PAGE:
Media Literacy Review
Center for Advanced Technology in Education - College of Education - University of Oregon - Eugene
Media Violence and Shades of Gray
Bill Walsh, Contributing Writer
You have no idea how much I hate jumping on a bandwagon - any bandwagon. Maybe it's my New England heritage or maybe it's a bit of rebelliousness left over from the 60's. I simply dislike doing or thinking what everyone else does.
So when I heard about yet another round of Senate hearings last week on the subject of media violence and marketing it to children, I dismissed it as simply an election season ploy to once again bash Hollywood for problems in our society. I pledged not to get on THAT bandwagon.
But then I recalled a scene I saw in a Bruce Willis movie recently. He walks up to a friend of his, and when they see he has blood on his shirt, they express concern.
"It's OK," Willis replies stoically, "It's not mine."
I was sent a Perry Ellis ad from the New York Times Magazine recently. It features a woman in an overcoat sitting on the floor of a tiled bathroom. She's got this vacant, drugged-out stare. From the top of the frame, a male hand is roughly tugging at the belt of her coat. Other ads in fashion or lifestyle magazines leave less to the imagination.
These things trouble me.
There are some folks who believe that the world is black and white, good and bad. There is no in between. "This is good," they announce, "and that is bad." They put everything into one of those two categories. It's a simplistic (but easy) world-view which most of us avoid.
And then there are those who see the opposite - absolutely no black or white, but merely varying shades of gray. To them, there is no good or bad - just stuff in between. One thing could be more or less desirable than another, but there are no absolutes, no limits in their world-view. Such an outlook is also conveniently easy.
What I (and perhaps others as well) have trouble dealing with is the realization that it's both of the above. Yes, there is black and white, but yes, there are also about a million shades of gray in between. There ARE lines between acceptable and not acceptable - sometimes they are hazy or indistinct or even changing, but they're there.
Violence is a fact of life in the world and in our society, and only a Pollyanna would urge that all depictions of violence be purged from our media. Every great writer from Homer to Shakespeare to Arthur Miller has told stories which contain violence.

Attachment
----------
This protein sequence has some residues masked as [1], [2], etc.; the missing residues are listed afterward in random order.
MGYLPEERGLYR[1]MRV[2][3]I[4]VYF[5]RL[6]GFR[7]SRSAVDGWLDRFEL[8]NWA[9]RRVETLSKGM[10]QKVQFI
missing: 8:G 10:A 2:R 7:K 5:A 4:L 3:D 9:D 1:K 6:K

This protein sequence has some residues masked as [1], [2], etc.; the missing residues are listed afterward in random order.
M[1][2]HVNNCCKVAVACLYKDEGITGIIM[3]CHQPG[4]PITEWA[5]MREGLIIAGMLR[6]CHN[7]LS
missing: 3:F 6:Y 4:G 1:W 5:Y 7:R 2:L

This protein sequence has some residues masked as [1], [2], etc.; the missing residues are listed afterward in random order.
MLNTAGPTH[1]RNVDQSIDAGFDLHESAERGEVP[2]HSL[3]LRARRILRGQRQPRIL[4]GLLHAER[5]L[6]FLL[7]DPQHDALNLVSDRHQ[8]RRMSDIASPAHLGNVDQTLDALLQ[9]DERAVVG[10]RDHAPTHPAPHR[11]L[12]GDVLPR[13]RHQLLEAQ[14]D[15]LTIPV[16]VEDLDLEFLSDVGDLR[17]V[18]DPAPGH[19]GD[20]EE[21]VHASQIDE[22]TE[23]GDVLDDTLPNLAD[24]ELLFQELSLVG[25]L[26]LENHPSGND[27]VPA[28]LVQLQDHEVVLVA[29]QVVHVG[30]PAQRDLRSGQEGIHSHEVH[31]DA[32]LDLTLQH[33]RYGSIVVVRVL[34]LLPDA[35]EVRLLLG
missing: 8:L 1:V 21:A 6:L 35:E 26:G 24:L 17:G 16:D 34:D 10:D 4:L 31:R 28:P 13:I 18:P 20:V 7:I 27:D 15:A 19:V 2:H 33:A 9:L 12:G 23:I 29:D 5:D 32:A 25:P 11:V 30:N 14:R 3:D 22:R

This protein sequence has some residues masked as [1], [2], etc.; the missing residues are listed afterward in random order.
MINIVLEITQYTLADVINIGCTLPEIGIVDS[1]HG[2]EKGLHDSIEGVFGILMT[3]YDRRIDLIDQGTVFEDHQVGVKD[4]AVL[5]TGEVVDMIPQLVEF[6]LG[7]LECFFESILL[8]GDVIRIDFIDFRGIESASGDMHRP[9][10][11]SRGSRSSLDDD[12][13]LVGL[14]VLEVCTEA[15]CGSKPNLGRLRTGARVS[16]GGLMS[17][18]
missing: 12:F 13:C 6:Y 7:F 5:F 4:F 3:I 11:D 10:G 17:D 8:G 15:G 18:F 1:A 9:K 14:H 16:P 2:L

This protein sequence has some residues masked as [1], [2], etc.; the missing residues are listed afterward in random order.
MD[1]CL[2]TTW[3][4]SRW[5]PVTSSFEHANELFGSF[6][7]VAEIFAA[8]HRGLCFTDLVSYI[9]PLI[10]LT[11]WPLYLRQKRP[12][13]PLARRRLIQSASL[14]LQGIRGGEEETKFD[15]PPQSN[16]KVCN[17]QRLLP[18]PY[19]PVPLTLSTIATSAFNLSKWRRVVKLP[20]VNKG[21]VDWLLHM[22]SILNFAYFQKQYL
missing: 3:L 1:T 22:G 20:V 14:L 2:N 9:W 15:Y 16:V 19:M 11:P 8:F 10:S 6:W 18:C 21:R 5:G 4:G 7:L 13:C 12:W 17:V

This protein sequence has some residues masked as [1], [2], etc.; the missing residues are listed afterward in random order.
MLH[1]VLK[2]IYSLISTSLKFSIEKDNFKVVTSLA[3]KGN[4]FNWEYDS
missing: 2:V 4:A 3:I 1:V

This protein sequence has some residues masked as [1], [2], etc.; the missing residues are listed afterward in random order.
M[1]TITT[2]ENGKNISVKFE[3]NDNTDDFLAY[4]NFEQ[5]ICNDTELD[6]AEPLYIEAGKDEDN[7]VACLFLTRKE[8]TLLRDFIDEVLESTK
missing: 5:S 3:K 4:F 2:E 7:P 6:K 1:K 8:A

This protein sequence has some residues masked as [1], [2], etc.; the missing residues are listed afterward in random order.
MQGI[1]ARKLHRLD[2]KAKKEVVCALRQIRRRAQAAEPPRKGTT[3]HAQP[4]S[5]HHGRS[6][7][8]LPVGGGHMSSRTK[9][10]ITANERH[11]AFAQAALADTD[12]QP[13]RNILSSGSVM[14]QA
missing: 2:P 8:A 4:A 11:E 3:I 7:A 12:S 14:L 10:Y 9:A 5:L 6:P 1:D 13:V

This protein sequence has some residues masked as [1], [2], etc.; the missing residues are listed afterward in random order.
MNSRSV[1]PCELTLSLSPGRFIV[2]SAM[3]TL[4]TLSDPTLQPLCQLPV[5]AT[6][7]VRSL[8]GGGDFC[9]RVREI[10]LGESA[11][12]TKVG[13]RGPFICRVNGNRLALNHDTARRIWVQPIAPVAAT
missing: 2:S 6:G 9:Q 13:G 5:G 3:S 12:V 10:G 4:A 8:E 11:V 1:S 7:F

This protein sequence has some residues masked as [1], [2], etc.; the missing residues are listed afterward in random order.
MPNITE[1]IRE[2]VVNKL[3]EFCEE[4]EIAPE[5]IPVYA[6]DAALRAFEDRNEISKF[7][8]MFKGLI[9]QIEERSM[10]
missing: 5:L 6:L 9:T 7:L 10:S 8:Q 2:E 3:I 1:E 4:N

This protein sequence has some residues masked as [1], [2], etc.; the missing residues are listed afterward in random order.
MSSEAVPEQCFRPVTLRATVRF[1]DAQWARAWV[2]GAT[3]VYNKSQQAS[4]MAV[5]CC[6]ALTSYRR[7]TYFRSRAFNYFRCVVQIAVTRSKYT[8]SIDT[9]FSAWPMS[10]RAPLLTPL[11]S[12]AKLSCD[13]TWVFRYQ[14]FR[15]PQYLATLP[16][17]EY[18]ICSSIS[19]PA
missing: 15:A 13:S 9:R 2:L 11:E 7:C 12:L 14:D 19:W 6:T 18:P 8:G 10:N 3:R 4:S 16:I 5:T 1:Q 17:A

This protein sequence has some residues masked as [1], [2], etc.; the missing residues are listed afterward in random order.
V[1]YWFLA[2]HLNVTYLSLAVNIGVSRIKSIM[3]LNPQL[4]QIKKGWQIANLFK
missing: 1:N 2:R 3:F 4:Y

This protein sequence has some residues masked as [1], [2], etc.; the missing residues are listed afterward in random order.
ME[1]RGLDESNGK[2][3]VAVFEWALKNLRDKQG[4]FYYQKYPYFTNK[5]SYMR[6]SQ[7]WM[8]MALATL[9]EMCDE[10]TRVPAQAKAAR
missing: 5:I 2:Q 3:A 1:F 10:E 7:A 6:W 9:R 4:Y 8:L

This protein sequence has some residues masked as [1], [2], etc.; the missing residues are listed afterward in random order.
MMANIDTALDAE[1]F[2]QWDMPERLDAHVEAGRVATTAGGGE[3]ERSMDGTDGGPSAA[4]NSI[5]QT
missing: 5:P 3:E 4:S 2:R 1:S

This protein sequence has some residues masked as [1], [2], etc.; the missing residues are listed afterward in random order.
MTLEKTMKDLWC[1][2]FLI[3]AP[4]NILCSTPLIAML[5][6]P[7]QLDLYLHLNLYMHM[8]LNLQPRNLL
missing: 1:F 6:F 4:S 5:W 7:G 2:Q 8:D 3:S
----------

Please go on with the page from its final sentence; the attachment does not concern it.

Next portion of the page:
The depictions of that violence used to be simple - and clean. If a cowboy shot someone, they'd fall off the horse dead. Hit a guy in the head, and he'd drop down unconscious. No blood, no gore.
One of the earliest video games on the market years ago was Space Invaders, where you shot down invading monsters with your laser gun. When you hit a monster, he'd disappear. It's called "sanitized violence."
Compare that to some of the over-the-edge portrayals of violence today. When someone gets shot in a film, blood spurts all over the place. Often the camera remains focused on the stream of blood flowing and puddling from the wound.
In current video games, destroying the villain results in pretty gruesome depictions of blood and gore. In one popular game, the player even gets extra points for a "head shot."
We seem to have moved from sanitized violence to the glorification of violence. We should have stopped somewhere in between.
There's a difference between the realistic (and necessary) portrayal of violence to tell a story or provide entertainment and the gratuitous violence which seems to be the goal rather than a result of the plot.
The story of "Hamlet" or "The Alamo" requires the presence of violence in the story line. You can't tell a story like "Saving Private Ryan" without graphically showing the very real and terrible effects of bullets on the human body. And no one with a brain in their head is suggesting that Hollywood try.
But there really are images which cross the line. Bruce Willis spends half his films covered with blood (only sometimes his own). Implied violence (or sex, or drug use) is used to sell clothes in fashion magazines.
It's difficult (if not downright impossible) to actually articulate and draw the difference between necessary or acceptable violence and the gratuitous glorification of violence. I know that I can't do it.
But that doesn't mean that there's no difference between the two.
There may very well be a million shades of gray in between, but there are still some black and white things in the world, some things which are clearly good or bad. Just because it's hard to define the line doesn't mean that we've erased it.
OK. I know. I'm calling for the realistic portrayal of violence necessary to tell a story. It would be far easier to urge the elimination of violence altogether - or to say that because it's so hard to define, anything goes.
Finding an appropriate and sensible "middle ground" is the problem.
Politicizing it may not help.